• by Shag (3737) on Saturday February 14, 2009 @08:24AM (#26855069) Homepage

    Once WM is very common, as opposed to now where it pretty much is in a limited selection of phones, both Microsoft, and the WM app makers would benefit

    Same question I posed to the guy who said things would change once Android gained market share: what circumstances are going to change that will cause WM to gain market share?

    Also, OS X is in a very limited selection of phones. Ditto Android. I can name those phones, as can probably all Slashdotters and I suspect a decent number of people on the street who don't even have smartphones could, too. What phones run WM? Uh... I think some Palms do. Other than that, I have no idea. And my life doesn't seem less rich and fulfilling for not knowing.

  • by ptx0 (1471517) on Saturday February 14, 2009 @09:24AM (#26855297)
    Just to clarify, I'm not anti-Apple; I'm anti-Jobs. His wishes to keep Apple extremely exclusive are what is killing the company. I have an iPhone. I don't see how anyone could use the device if it weren't jailbroken due to the number of things you can't do with it (On the iPhoneOS vs. Android issue: who gives a damn?) due to Apple's restrictiveness. You can't even sync an iPod Touch or iPhone using Linux anymore unless you jailbreak, SSH in, and change a config file to revert to an old DB version that doesn't have their hash check.

    Back to the topic though, the iPhone would be awesome, and certainly less made fun of, if Apple would get off of their high horse about their products.. But the customer attitudes probably fuel this.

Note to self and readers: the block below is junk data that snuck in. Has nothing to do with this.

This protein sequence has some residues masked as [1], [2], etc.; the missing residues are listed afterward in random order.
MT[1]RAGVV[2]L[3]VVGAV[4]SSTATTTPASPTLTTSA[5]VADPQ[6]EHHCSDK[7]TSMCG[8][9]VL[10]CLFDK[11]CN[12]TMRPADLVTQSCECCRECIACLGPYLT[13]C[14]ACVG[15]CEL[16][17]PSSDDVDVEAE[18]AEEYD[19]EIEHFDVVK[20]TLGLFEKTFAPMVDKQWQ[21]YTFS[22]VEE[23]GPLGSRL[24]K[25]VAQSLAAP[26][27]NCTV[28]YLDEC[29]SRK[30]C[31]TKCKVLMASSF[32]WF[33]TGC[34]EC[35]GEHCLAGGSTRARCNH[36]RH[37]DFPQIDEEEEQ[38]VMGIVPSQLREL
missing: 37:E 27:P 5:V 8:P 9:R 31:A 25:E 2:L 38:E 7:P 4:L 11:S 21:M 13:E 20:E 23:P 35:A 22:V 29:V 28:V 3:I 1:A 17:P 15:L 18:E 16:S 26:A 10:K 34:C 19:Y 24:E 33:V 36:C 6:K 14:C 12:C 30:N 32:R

• The key is to charge (Score:3, Interesting)

    by Bogtha (906264) on Saturday February 14, 2009 @09:25AM (#26855307)

    The reason why the App Store has taken off so phenomenally is because they handle commercial applications. This means that any geek who can knock together a mobile application is tempted to do so by potential profits. Think about it, write an app, get it approved, and then instantly make it available to millions of iPhone users who are only a click away from paying you. That's a huge advantage for Apple - because those geeks will be writing their applications for the iPhone and not the other platforms. This is why there are so many applications for the iPhone already. Apple were really smart here. If you look at the numbers, there are more 99c applications than free applications, and taken as a whole, free applications are a minority.